That part is funny and frustrating, but it’s not all fun and games. Sometimes it’s even scary.

I’ve had a stalker, who couldn’t tell me apart from Rowena and Gina Gallo (the protagonists in my two series. You would think he would be disappointed upon meeting me. I’m almost 30 years older than my sexy protagonists!) Age didn’t turn him off. I felt hunted and haunted. It got to the point where whenever I was teaching at night or speaking in public, I would make sure to be accompanied by a male escort (not the hired kind. Although that would make for a better story…)

The Ugly:

I’ve had an ex-con confront me at a public event to write his ‘story’. I tried to explain that I was a fiction writer, not a true crime writer. Didn’t convince him. He followed up with angry emails. Things got tense. What DID convince him was explaining who I was related to, and why they wouldn’t be at all pleased to see me writing true crime. (He knew of The Family. That convinced him. He vamoosed.)

The Funny:

We started off this post with a good news event. But those are balanced by the ones that simply devastate the already fragile ego.

I was invited by a downtown Hamilton library branch to come on out for a Monday afternoon to speak about my bestselling fantasy series, Rowena Through the Wall. The event was open to the public, but the main audience would be a very keen grade twelve creative writing class from the local high school. Fantasy rocked with them, apparently.

Now, it just so happened that this Monday, the teachers were in contract talks, and they went work-to-rule. That meant no field trips. Librarian calls me with this news, but says “Don’t worry. Come anyway. I’m sure people will attend.”

When I arrived, instead of 34 eager students, there were exactly six elderly women, all with walkers.
But we’re troopers, right? We perform even if there is an audience of one. So I started reading. And half way through my five minute reading, at the most exciting part, one old dear yelled out, “When does the movie start?”’

And such is the glamorous life of this author.


That sketchy gal, and her friend Joan O'Callaghan, in Feb.
Hey - a candid photo that doesn't make me want to kill myself!

THE GODDAUGHTER DOES VEGAS is a finalist for the Arthur Ellis Award, sponsored by CRIME WRITERS OF CANADA!  You can pick it up at all the usual places.  Of course, Gina - the protagonist - would probably steal it...

17 May 2020

PROMOTING ANTHOLOGIES


Promoting Anthologies

So many of my fellow Sleuthsayers are appearing in anthologies I 
thought it might be a good time to talk a bit about promoting  
them. It's been many years since I owned a bookstore and promoting has changed a lot but maybe a few tips here can help.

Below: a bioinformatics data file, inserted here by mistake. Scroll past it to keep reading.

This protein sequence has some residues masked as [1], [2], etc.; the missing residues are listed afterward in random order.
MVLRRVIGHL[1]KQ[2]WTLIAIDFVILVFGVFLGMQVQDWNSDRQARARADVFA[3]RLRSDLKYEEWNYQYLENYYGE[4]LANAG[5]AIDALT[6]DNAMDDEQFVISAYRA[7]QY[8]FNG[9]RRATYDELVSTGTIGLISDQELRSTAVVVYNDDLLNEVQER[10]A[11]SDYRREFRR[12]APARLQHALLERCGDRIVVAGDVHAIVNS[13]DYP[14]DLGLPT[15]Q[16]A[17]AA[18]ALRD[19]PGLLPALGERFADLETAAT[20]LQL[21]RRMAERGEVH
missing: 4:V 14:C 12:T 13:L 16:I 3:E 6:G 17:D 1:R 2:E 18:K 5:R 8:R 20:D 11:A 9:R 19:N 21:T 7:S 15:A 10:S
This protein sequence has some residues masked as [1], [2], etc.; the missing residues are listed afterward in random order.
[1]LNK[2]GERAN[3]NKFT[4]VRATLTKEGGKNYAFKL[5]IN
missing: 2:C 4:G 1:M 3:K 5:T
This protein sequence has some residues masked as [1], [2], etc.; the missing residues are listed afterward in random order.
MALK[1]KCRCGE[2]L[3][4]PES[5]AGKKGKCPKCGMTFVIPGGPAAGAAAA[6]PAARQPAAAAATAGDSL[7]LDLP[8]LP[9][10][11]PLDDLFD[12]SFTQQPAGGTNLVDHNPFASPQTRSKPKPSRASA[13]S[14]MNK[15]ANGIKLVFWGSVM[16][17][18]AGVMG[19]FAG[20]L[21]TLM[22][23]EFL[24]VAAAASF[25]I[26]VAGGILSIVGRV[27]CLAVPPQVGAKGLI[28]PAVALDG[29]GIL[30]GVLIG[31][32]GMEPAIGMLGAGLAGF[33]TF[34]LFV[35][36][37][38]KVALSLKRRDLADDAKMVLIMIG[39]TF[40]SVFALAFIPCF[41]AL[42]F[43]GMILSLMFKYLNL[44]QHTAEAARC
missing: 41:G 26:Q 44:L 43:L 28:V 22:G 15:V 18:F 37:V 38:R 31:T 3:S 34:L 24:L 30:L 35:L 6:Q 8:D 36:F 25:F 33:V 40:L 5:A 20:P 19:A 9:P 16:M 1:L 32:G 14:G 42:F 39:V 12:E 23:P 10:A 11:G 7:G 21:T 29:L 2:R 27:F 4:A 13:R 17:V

Some of us are a lot better at promoting than others.  
Many of us sit in our cubical and write and write and never give a thought to promotion, We really don't want to think about that now. We have to finish this book OR our publisher will promote it, right?

Sadly, NO. Unless you're already a best selling author, your publisher sends your book out with very little pomotion. I never could understand that reasoning. They'll spend $500,000 on X's book when you have 2 other very fine books coming at the same time, by say one new and one mid-list. Why not spend $400,000 on X and $50,000 on the other two. You get the idea but most publishers don't. Could be why so many indie presses are doing very well, thank you.

Okay, I digress. Back to anthologies. No one is really going to push an anthology you happen to have a short story in so, it's all really up to you.

But Jan, I don't like to promote my short stories and I have no idea how to do it and really could care less about it anyway.
Fine, go back to your computer and work on your next story or book. But if you want just a tip or two, please continue reading.

I was blessed because the majority of my stories were in books edited by Ed Gorman and Marty Greenberg (RIP both of you) and books they edited sold very well. Even to markets like Japan and Germany and to audio book pulishers. But to promote your own stories in wonderful but somewhat unknown anthologies you have to always include them on your Facebook page or twitter account. And also on your own author page.

Okay, but I already do that, you say. Great, then this is just a gentle reminder for you. But when you do signings for your books, promote the heck out of your stories in an anthology, too.

You will meet people who'll say, "I never read short stories. I'd much rather read a whole book."  I really get into the character of somone like Jack Reacher or V.I. Warshawski or Charlie Harris and Diesel.  Remind them that an anthology is a great way for them to 
discover new writers. Or even to discover  their favorite author namely YOU, just happens to write other characters or even in other genres.

The other reason people say they don't read short stories is they don't have time. Everyone is still pressed for time even though they might be working from home now. They have children to teach or occupy them with things to do or meals to cook or laundry to wash. Remind them that short stories are great for them because, each story is only a few pages long and it starts and ends in those few pages. You won't have to stay up past your bedtime to finish. It only takes 30 minutes so so to read a short story.

Tell them the genises behind the anthology or behind your story. Time Travel edited by Barb Goffman. If you have a story there, find out why Barb did this anthology or tell why you found the  idea so fascinating you just had to write a story for it.